Nebraska to ban all abortions after 20 weeks of pregnancy
Nebraska could become the first state to require doctors to screen women for possible mental and physical problems before performing abortions under a bill that received final approval from the nonpartisan Legislature on Monday.
Republican Gov. Dave Heineman’s office said Monday he will sign the bill Tuesday, along with another groundbreaking abortion measure lawmakers are expected to pass then. That bill would ban abortions after 20 weeks based on the assertion that fetuses feel pain.
Both bills are likely to be challenged in court. Abortion rights activists describe the measure passed Monday as a drastic shift in abortion policy that would block abortions by scaring doctors who might perform them. They say the second bill is aimed at blocking late-term abortions in one of the few states where there’s a doctor willing to perform them.
Abortion foes defend both bills. They say the one passed Monday could help prevent post-abortion medical problems and brings pre-abortion screenings in line with what is done before other types of medical procedures.
The bill requires a doctor or other health professional to screen women to determine whether they were pressured into having abortions. Doctors also must assess whether women have risk factors that could lead to mental or physical problems after an abortion.
The bill is unusual, however, in spelling out what doctors must look for. They include any risk factors cited in peer-reviewed journals indexed by two major medical and scientific listing services during the year before a planned abortion. The risks could be “physical, psychological, emotional, demographic, or situational,” according to the bill.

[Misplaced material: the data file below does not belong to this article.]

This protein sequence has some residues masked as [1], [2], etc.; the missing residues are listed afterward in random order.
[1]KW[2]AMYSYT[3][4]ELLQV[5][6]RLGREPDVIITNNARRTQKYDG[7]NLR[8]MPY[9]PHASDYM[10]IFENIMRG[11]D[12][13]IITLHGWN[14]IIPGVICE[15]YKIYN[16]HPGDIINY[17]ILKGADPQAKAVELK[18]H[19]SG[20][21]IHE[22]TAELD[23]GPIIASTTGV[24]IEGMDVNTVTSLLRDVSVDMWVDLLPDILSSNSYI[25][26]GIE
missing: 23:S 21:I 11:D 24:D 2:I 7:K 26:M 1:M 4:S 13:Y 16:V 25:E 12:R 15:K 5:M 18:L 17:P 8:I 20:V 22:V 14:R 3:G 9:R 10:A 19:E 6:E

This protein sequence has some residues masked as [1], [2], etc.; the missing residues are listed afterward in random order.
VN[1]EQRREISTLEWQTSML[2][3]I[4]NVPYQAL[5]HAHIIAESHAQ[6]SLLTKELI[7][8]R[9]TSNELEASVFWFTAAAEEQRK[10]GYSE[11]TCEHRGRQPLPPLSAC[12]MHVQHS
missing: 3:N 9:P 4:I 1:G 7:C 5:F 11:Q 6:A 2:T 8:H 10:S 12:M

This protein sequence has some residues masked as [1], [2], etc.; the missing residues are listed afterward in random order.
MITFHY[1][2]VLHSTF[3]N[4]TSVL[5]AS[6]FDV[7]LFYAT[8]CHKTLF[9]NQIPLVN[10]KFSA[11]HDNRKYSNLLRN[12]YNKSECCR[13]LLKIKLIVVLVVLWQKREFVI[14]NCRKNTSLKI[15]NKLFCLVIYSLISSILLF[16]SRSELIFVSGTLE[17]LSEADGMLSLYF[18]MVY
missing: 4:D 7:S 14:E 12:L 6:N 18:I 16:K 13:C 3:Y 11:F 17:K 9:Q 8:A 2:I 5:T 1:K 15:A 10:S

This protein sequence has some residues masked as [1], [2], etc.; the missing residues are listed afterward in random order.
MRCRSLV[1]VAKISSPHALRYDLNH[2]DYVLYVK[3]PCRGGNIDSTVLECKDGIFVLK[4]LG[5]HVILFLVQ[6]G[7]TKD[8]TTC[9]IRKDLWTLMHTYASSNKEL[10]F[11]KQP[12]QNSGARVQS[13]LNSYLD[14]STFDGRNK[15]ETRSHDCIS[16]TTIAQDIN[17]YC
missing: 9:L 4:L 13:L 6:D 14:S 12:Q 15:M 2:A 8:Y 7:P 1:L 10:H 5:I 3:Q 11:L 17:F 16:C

“It’s very difficult to know for certain if you’re complying with this bill,” said Kyle Carlson, an attorney for Planned Parenthood of the Heartland. “There’s an undetermined amount of documentation you have to go through to know all the…risk factors.”
Also, the information could change daily as articles in peer-reviewed journals are released.
The lawmaker who introduced the bill, Sen. Cap Dierks of Ewing, has said the reviews are manageable because there have only been a couple hundred published studies on the topic over the last decade or so.
Abortion opponents also say the requirement is important because otherwise doctors would follow accepted medical standards Ã¢â‚¬â€ which are likely to be set by fellow abortion providers.
“We’re dealing with destruction of early, unborn life, so we ought to take extra care,” said Greg Schleppenbach of the National Catholic Conference.
Doctors would have to tell patients whether they had any of the risk factors cited in the journals, but they could perform abortions even if risk factors existed.
If a screening was not done, a woman could file a civil suit. Doctors would not face criminal charges, nor would they lose their medical licenses.
Abortion opponents acknowledge that it could reduce the number of abortions in the state, which numbered 2,551 last year.
Planned Parenthood of Heartland will “figure out a way to make this work” and continue providing abortions, spokeswoman Julie Stauch said. But doctors at some hospitals might stop, she said.
Women already undergo an extensive screening for medical problems that might be complicated by an abortion and the procedure isn’t performed if the risks are too great, Planned Parenthood officials said. With the new requirements, women could be overwhelmed by a flood of possibly irrelevant information, Stauch said.
She likened it to being handed an enormous list of options by a doctor after being told you might have cancer.
“Does it make your decision easier or harder? And does it make it harder for valid reasons?” she said.
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